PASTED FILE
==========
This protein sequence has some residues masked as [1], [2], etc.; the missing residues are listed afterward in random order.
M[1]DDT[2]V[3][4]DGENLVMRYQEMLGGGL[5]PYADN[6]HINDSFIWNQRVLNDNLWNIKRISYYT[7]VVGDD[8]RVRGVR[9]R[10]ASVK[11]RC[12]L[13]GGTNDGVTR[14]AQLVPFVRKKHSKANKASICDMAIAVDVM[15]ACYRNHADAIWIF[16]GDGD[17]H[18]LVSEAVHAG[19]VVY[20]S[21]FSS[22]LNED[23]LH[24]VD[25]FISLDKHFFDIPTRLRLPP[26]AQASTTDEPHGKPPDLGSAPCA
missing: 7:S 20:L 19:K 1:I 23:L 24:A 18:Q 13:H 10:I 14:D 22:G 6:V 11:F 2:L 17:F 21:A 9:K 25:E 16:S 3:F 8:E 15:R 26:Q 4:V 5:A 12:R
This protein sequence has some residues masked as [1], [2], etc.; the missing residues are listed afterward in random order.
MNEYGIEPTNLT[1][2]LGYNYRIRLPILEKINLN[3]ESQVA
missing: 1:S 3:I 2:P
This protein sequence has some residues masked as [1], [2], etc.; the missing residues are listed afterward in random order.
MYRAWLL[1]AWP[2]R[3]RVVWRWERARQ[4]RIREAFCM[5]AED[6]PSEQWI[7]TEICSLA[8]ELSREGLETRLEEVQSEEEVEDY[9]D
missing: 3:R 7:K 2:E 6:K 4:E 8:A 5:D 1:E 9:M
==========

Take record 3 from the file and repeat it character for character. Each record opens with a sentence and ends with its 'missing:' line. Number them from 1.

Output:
This protein sequence has some residues masked as [1], [2], etc.; the missing residues are listed afterward in random order.
MYRAWLL[1]AWP[2]R[3]RVVWRWERARQ[4]RIREAFCM[5]AED[6]PSEQWI[7]TEICSLA[8]ELSREGLETRLEEVQSEEEVEDY[9]D
missing: 3:R 7:K 2:E 6:K 4:E 8:A 5:D 1:E 9:M